Thursday, January 14, 2010

Consignment: A user’s manual


Consignment is a great way to pass along what’s no longer working for you and make money at the same time. However, there are a few simple guidelines that you must follow to make it worth your while!  If you’re not interested in doing these things, then drop your items off at your favorite charity.  Quickly getting rid of items that don’t light you up is the main thing!  Get that stuff out of your energetic field as quickly as possible and into the hands of someone that can use it! If you’re the type that likes details and making money from your clothes, here is what you will need to do.
You will need bright DAYLIGHT to see your clothes. Go over them visually front and back in bright daylight, inside and out.  Notice if there is fading, stitching issues, missing buttons, broken zippers, stains or hems that are ripped or falling out. No one wants to buy clothing that they have to work on. Take it to alterations if it makes the cut and get it sold. Look at the item as if YOU YOURSELF WERE GOING TO PURCHASE IT!   How much would you pay for it? If the item still has tags, you’re going to have better luck.  Shoes and belts: How new do they look? Wipe them down inside and out with a wet wipe and shine them.

1)      CLEAN.  A no brainer, you say? Unfortunately not. People have many items that they THINK are clean but are dirty, stained, torn, worn, and damaged, have pet hair and/or deodorant stains (or worse!) Think: Would I want to try on something with deodorant or dog hair? What value would that item have for you? $5? Or ick!!! Hardly worth your time. Clean means clean.  Freshly washed or dry-cleaned. Smell them. If they have any kind of smell, whether it’s perfume or incense or smoke, that means dirty.  Your clothes need to smell fresh when they arrive at the consigners.  Make sure there is no smoke or animal hair in the car you take them in, or package them all in plastic for the drive.  Do not put them into the car until the day you have your appointment.  Stuff that stays in your car will get “dirty” quickly and you will have to start all over again!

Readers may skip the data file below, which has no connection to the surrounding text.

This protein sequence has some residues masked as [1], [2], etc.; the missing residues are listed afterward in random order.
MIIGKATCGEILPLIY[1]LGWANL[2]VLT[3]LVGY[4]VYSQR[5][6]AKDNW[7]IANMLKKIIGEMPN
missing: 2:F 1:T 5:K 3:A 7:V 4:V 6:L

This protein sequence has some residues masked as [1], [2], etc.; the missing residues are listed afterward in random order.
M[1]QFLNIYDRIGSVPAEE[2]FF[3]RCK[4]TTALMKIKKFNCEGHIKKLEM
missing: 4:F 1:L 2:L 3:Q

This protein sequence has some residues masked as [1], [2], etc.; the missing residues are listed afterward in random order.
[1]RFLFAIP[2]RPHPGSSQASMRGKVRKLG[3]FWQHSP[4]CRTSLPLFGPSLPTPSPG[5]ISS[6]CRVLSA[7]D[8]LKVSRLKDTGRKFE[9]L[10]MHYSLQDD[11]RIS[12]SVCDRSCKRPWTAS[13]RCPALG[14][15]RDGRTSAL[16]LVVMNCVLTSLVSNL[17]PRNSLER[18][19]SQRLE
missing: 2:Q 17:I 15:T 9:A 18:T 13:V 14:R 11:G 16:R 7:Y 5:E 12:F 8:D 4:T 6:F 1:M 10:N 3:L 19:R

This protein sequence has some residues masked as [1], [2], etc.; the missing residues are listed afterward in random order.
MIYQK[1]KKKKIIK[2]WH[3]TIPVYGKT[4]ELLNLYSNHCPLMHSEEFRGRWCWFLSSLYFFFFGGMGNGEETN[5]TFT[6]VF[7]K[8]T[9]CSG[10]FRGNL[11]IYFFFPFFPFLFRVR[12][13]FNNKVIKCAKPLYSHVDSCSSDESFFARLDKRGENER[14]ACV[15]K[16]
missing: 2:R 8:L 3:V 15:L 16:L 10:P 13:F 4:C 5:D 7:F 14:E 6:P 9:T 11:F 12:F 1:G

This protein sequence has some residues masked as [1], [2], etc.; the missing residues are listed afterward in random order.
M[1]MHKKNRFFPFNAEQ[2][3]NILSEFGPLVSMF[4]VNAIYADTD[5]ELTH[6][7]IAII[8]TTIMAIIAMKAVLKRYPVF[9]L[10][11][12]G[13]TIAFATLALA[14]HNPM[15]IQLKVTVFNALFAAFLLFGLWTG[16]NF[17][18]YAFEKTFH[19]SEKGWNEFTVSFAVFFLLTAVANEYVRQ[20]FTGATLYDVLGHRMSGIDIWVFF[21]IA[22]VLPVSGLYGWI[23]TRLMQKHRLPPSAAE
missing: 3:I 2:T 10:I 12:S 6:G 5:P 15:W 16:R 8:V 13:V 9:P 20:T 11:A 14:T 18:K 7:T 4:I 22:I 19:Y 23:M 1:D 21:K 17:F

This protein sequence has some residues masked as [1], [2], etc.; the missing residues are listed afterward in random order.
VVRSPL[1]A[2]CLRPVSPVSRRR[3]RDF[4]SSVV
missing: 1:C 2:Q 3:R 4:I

2)      WRINKLE FREE AND ON HANGERS. Make sure the hangers fit so the clothes don’t fall off and don’t get stretched out with shoulder nipples.  Iron your clothes only if you are talented at it because many people damage their clothing by using an iron that is dirty or scorches their clothes. So, unless you are a precise old German or my Aunt Millie, have the cleaners do it and then take them to the consignment shop directly!
3)      SEASONAL and CURRENT. Clear out your clothes at the first sign of the new season and call to make your consignment appointment. Consignment stores are usually small, so they are picky about taking things in season.  Vintage would be the exception to “current styles” within the last 2 years. Time is of the essence. The longer you keep clothes you don’t want, the more they lose value.
4)      DESIGNER or BRAND NEW CONDITION. Generally speaking, most consignment stores are looking for gently used or new items of 2 years or less.  Other stores are looking for vintage or unusual items from the 1960’s back.  Other stores may consider buying your new items outright.  The better care you have taken of your clothes will pay you higher dividends, depending on the store.

Consignment stores vary in quality and price. Check them out and see what the split is. The average is 40% -50%, which is great considering they are paying the overhead! After 30 -90 days, your clothes will be drastically marked down, so keep up with your dates.  If it doesn’t sell, consider picking it up or have the store donate it to charity. For valuable items over $150, I would say try first on EBay, which has a global customer base or KSL or Craig’s list. Remember to take a great photo that makes your item look it’s best.  The selling price most stores will start with is 1/3 of current retail value.

Many people over-value their old clothes.  My theory is that it dates back to our DNA from the Great Depression.  If it has some use in it, it has value.  (Well, maybe if you live on a farm).  For the rest of us, if our clothes don’t look nice, we don’t look nice.  This is why I’m such a stickler for quality, best colors and best styles for your body type. Clothing is a serious investment of time, money and energy and should not be taken lightly, just like the investment of a home.  Consigning clothes will help you realize this and give you greater caution when purchasing.  Using a great image stylist or wardrobe consultant could easily save you thousands over the years if they can advise you on the best styles, colors and cuts that work for you so that you will actually love your clothes and take good care of them!

Sadly, many great stores have gone out of business this last year. Here is an updated local list to check into.

3300 South/Highland
Cassandra’s Closet: 801) 484-2522   Ann Taylor to St. John, great jewelry!
Consignment Circuit: 801) 486-6960  Lorie likes unusual items, retro or vintage. (80’s or earlier) One of my favorites!
Name Droppers: 801) 474-1644   Designer & nearly new. J Crew & above. They have an outlet store on Parley’s where their designer items are 50 -75% off.
Decades and Retro Rose no longer consign, but they do buy vintage outright.
Park City
The Xchange Consignment : 435-649-3360   Men’s & Women’s 350 1/2 Main Street
 Park City, UT
Bountiful
Yours, Mine & Ours: 801) 299-1515    Men’s consignment as well as women’s & kids. Designer bags & other household items.  177 W 300 S, Bountiful, UT


Auretha Callison is an Image Styling & Branding Coach in Salt Lake & Park City, Utahwww.IntuitionStyling.com

1 comment:

  1. Uptown Cheapskate and Plato's Closet are great consignment stores too! I frequent Uptown Cheapskate. It's by the Gateway in Salt Lake.

    clothed much, a modest fashion blog

    ReplyDelete

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